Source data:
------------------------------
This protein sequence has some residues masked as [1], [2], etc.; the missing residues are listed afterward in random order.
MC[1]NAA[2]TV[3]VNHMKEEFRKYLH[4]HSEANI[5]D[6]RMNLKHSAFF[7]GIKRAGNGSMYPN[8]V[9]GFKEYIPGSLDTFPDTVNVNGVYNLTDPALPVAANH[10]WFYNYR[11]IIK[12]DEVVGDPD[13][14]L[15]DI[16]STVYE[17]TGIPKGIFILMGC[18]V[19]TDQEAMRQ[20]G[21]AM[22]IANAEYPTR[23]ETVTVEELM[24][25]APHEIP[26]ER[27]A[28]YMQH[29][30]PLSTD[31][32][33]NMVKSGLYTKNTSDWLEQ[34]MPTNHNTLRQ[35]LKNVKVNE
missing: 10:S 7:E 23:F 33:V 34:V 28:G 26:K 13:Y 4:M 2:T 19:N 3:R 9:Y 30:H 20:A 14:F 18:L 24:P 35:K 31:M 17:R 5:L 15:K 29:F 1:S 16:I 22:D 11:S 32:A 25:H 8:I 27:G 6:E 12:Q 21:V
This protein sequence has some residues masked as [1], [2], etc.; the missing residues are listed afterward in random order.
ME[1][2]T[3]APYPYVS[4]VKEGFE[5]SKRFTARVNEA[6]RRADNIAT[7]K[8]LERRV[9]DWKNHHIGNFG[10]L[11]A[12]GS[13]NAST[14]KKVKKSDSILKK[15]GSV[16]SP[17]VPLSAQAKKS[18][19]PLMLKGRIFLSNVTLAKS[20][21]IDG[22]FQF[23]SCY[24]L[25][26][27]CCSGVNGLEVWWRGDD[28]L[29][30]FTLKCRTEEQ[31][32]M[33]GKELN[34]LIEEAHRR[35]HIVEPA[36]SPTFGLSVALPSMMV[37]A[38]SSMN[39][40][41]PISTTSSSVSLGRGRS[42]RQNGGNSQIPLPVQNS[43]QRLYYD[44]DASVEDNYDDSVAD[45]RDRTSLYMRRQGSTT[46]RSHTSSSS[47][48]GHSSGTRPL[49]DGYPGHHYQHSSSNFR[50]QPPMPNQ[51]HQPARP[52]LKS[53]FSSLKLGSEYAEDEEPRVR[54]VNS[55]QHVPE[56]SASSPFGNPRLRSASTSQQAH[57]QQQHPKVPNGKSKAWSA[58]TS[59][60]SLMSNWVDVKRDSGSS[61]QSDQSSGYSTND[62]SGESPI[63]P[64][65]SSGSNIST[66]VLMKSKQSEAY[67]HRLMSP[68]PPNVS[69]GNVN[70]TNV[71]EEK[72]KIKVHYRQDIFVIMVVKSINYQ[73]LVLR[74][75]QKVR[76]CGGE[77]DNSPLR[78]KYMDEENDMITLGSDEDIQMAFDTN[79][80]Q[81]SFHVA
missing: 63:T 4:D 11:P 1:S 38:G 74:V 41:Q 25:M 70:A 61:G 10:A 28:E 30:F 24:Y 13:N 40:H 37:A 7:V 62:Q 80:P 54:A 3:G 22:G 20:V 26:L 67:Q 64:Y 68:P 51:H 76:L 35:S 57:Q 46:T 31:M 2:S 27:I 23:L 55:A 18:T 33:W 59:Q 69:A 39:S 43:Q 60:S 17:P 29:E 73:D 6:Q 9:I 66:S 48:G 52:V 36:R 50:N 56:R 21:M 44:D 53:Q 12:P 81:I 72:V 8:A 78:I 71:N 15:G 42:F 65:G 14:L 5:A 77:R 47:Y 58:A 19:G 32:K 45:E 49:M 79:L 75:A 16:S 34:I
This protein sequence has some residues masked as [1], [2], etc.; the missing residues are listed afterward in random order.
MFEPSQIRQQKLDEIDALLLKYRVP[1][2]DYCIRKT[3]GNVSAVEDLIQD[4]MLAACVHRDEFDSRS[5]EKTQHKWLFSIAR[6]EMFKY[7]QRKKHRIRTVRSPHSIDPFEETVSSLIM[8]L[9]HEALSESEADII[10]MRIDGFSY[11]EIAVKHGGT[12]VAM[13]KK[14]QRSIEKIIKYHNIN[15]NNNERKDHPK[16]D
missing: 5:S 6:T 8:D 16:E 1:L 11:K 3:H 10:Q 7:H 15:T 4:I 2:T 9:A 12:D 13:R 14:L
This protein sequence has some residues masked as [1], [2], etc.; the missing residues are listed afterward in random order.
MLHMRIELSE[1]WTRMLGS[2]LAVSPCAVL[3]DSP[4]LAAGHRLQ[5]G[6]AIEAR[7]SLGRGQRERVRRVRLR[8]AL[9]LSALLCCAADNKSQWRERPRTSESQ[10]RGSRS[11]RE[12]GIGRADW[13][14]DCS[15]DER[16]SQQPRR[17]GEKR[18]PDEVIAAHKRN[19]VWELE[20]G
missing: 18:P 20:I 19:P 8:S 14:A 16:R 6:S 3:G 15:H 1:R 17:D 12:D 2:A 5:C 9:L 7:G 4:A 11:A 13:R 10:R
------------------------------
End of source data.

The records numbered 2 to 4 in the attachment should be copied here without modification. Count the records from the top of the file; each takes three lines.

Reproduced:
This protein sequence has some residues masked as [1], [2], etc.; the missing residues are listed afterward in random order.
ME[1][2]T[3]APYPYVS[4]VKEGFE[5]SKRFTARVNEA[6]RRADNIAT[7]K[8]LERRV[9]DWKNHHIGNFG[10]L[11]A[12]GS[13]NAST[14]KKVKKSDSILKK[15]GSV[16]SP[17]VPLSAQAKKS[18][19]PLMLKGRIFLSNVTLAKS[20][21]IDG[22]FQF[23]SCY[24]L[25][26][27]CCSGVNGLEVWWRGDD[28]L[29][30]FTLKCRTEEQ[31][32]M[33]GKELN[34]LIEEAHRR[35]HIVEPA[36]SPTFGLSVALPSMMV[37]A[38]SSMN[39][40][41]PISTTSSSVSLGRGRS[42]RQNGGNSQIPLPVQNS[43]QRLYYD[44]DASVEDNYDDSVAD[45]RDRTSLYMRRQGSTT[46]RSHTSSSS[47][48]GHSSGTRPL[49]DGYPGHHYQHSSSNFR[50]QPPMPNQ[51]HQPARP[52]LKS[53]FSSLKLGSEYAEDEEPRVR[54]VNS[55]QHVPE[56]SASSPFGNPRLRSASTSQQAH[57]QQQHPKVPNGKSKAWSA[58]TS[59][60]SLMSNWVDVKRDSGSS[61]QSDQSSGYSTND[62]SGESPI[63]P[64][65]SSGSNIST[66]VLMKSKQSEAY[67]HRLMSP[68]PPNVS[69]GNVN[70]TNV[71]EEK[72]KIKVHYRQDIFVIMVVKSINYQ[73]LVLR[74][75]QKVR[76]CGGE[77]DNSPLR[78]KYMDEENDMITLGSDEDIQMAFDTN[79][80]Q[81]SFHVA
missing: 63:T 4:D 11:P 1:S 38:G 74:V 41:Q 25:M 70:A 61:G 10:A 28:E 30:F 24:Y 13:N 40:H 37:A 7:V 62:Q 80:P 54:A 3:G 22:G 20:V 26:L 67:Q 64:Y 68:P 51:H 76:L 35:S 57:Q 46:T 31:M 2:S 27:I 23:L 55:A 18:T 33:W 59:Q 69:A 39:S 43:Q 60:S 17:P 29:E 73:D 6:Q 9:I 66:S 48:G 52:V 36:R 50:N 56:R 21:M 44:D 53:Q 12:P 81:I 72:V 8:A 78:I 71:N 15:G 42:F 65:G 14:L 5:A 77:R 47:Y 58:A 19:G 32:K 45:E 49:M 79:L 75:A 16:S 34:I
This protein sequence has some residues masked as [1], [2], etc.; the missing residues are listed afterward in random order.
MFEPSQIRQQKLDEIDALLLKYRVP[1][2]DYCIRKT[3]GNVSAVEDLIQD[4]MLAACVHRDEFDSRS[5]EKTQHKWLFSIAR[6]EMFKY[7]QRKKHRIRTVRSPHSIDPFEETVSSLIM[8]L[9]HEALSESEADII[10]MRIDGFSY[11]EIAVKHGGT[12]VAM[13]KK[14]QRSIEKIIKYHNIN[15]NNNERKDHPK[16]D
missing: 5:S 6:T 8:D 16:E 1:L 11:K 3:H 10:Q 7:H 15:T 4:I 2:T 9:A 12:D 13:R 14:L
This protein sequence has some residues masked as [1], [2], etc.; the missing residues are listed afterward in random order.
MLHMRIELSE[1]WTRMLGS[2]LAVSPCAVL[3]DSP[4]LAAGHRLQ[5]G[6]AIEAR[7]SLGRGQRERVRRVRLR[8]AL[9]LSALLCCAADNKSQWRERPRTSESQ[10]RGSRS[11]RE[12]GIGRADW[13][14]DCS[15]DER[16]SQQPRR[17]GEKR[18]PDEVIAAHKRN[19]VWELE[20]G
missing: 18:P 20:I 19:P 8:S 14:A 16:R 6:S 3:G 15:H 1:R 17:D 12:D 2:A 5:C 9:L 7:G 4:A 11:A 13:R 10:R